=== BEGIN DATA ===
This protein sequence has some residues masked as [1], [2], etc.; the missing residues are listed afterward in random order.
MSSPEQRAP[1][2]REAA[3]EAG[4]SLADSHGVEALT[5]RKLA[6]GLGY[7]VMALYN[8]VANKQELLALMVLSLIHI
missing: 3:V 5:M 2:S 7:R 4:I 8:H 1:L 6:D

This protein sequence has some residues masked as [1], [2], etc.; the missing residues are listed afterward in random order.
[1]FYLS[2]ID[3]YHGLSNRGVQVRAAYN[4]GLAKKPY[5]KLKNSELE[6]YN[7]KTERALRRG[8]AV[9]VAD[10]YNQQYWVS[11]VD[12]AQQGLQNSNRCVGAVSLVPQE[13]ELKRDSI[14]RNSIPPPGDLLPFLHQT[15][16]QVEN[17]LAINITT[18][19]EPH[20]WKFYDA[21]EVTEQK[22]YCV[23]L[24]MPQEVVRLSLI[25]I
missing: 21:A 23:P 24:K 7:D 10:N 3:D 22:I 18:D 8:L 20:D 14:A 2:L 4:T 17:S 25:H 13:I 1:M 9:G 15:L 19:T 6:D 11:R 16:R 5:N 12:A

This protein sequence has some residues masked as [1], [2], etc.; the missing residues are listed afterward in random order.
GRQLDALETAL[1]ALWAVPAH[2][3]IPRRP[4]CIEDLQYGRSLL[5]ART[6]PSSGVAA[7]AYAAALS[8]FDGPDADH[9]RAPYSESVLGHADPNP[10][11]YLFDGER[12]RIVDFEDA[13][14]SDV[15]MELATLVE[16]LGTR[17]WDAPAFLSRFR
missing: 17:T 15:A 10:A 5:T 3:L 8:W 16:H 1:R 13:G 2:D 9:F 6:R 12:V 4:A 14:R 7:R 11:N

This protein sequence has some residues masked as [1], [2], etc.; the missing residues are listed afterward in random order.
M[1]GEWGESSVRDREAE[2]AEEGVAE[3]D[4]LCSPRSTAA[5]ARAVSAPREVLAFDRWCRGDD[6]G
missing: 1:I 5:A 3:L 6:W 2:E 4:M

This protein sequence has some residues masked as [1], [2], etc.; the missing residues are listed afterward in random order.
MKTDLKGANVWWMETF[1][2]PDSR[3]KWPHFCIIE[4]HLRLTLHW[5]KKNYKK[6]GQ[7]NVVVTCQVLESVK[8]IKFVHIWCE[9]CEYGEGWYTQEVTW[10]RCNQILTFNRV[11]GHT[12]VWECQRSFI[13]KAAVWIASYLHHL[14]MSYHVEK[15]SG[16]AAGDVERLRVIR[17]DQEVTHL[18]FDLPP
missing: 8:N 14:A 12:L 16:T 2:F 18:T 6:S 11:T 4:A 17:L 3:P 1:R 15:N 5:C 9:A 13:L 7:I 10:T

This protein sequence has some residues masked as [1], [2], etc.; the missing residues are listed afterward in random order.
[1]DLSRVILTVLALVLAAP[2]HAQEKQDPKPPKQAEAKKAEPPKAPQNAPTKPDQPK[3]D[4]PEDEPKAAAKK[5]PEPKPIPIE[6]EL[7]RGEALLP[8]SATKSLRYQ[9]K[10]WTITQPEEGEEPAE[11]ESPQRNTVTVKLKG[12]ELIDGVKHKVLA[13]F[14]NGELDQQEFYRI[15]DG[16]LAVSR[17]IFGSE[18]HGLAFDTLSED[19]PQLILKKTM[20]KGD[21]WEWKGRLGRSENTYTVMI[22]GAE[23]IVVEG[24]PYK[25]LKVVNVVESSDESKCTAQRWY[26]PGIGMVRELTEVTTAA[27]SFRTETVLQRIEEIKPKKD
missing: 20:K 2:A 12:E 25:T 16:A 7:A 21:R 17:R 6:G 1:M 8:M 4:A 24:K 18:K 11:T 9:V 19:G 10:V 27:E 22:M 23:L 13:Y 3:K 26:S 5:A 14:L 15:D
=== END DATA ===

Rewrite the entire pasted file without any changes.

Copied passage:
This protein sequence has some residues masked as [1], [2], etc.; the missing residues are listed afterward in random order.
MSSPEQRAP[1][2]REAA[3]EAG[4]SLADSHGVEALT[5]RKLA[6]GLGY[7]VMALYN[8]VANKQELLALMVLSLIHI
missing: 3:V 5:M 2:S 7:R 4:I 8:H 1:L 6:D

This protein sequence has some residues masked as [1], [2], etc.; the missing residues are listed afterward in random order.
[1]FYLS[2]ID[3]YHGLSNRGVQVRAAYN[4]GLAKKPY[5]KLKNSELE[6]YN[7]KTERALRRG[8]AV[9]VAD[10]YNQQYWVS[11]VD[12]AQQGLQNSNRCVGAVSLVPQE[13]ELKRDSI[14]RNSIPPPGDLLPFLHQT[15][16]QVEN[17]LAINITT[18][19]EPH[20]WKFYDA[21]EVTEQK[22]YCV[23]L[24]MPQEVVRLSLI[25]I
missing: 21:A 23:P 24:K 7:D 10:N 3:D 22:I 18:D 8:L 20:D 14:A 2:L 4:T 17:S 25:H 13:I 1:M 9:G 15:L 19:T 6:D 11:R 16:R 5:N 12:A

This protein sequence has some residues masked as [1], [2], etc.; the missing residues are listed afterward in random order.
GRQLDALETAL[1]ALWAVPAH[2][3]IPRRP[4]CIEDLQYGRSLL[5]ART[6]PSSGVAA[7]AYAAALS[8]FDGPDADH[9]RAPYSESVLGHADPNP[10][11]YLFDGER[12]RIVDFEDA[13][14]SDV[15]MELATLVE[16]LGTR[17]WDAPAFLSRFR
missing: 17:T 15:A 10:A 5:T 3:L 8:W 16:H 1:R 13:G 2:D 9:F 6:R 12:V 4:A 14:R 7:R 11:N

This protein sequence has some residues masked as [1], [2], etc.; the missing residues are listed afterward in random order.
M[1]GEWGESSVRDREAE[2]AEEGVAE[3]D[4]LCSPRSTAA[5]ARAVSAPREVLAFDRWCRGDD[6]G
missing: 1:I 5:A 3:L 6:W 2:E 4:M

This protein sequence has some residues masked as [1], [2], etc.; the missing residues are listed afterward in random order.
MKTDLKGANVWWMETF[1][2]PDSR[3]KWPHFCIIE[4]HLRLTLHW[5]KKNYKK[6]GQ[7]NVVVTCQVLESVK[8]IKFVHIWCE[9]CEYGEGWYTQEVTW[10]RCNQILTFNRV[11]GHT[12]VWECQRSFI[13]KAAVWIASYLHHL[14]MSYHVEK[15]SG[16]AAGDVERLRVIR[17]DQEVTHL[18]FDLPP
missing: 8:N 14:A 12:L 16:T 2:F 18:T 6:S 11:T 4:A 17:L 3:P 1:R 15:N 5:C 9:A 13:L 7:I 10:T

This protein sequence has some residues masked as [1], [2], etc.; the missing residues are listed afterward in random order.
[1]DLSRVILTVLALVLAAP[2]HAQEKQDPKPPKQAEAKKAEPPKAPQNAPTKPDQPK[3]D[4]PEDEPKAAAKK[5]PEPKPIPIE[6]EL[7]RGEALLP[8]SATKSLRYQ[9]K[10]WTITQPEEGEEPAE[11]ESPQRNTVTVKLKG[12]ELIDGVKHKVLA[13]F[14]NGELDQQEFYRI[15]DG[16]LAVSR[17]IFGSE[18]HGLAFDTLSED[19]PQLILKKTM[20]KGD[21]WEWKGRLGRSENTYTVMI[22]GAE[23]IVVEG[24]PYK[25]LKVVNVVESSDESKCTAQRWY[26]PGIGMVRELTEVTTAA[27]SFRTETVLQRIEEIKPKKD
missing: 20:K 2:A 12:E 25:T 16:A 7:A 21:R 17:R 6:G 1:M 8:M 4:A 24:K 18:K 11:T 9:V 19:G 10:V 27:E 22:M 23:L 13:Y 3:K 26:S 5:A 14:L 15:D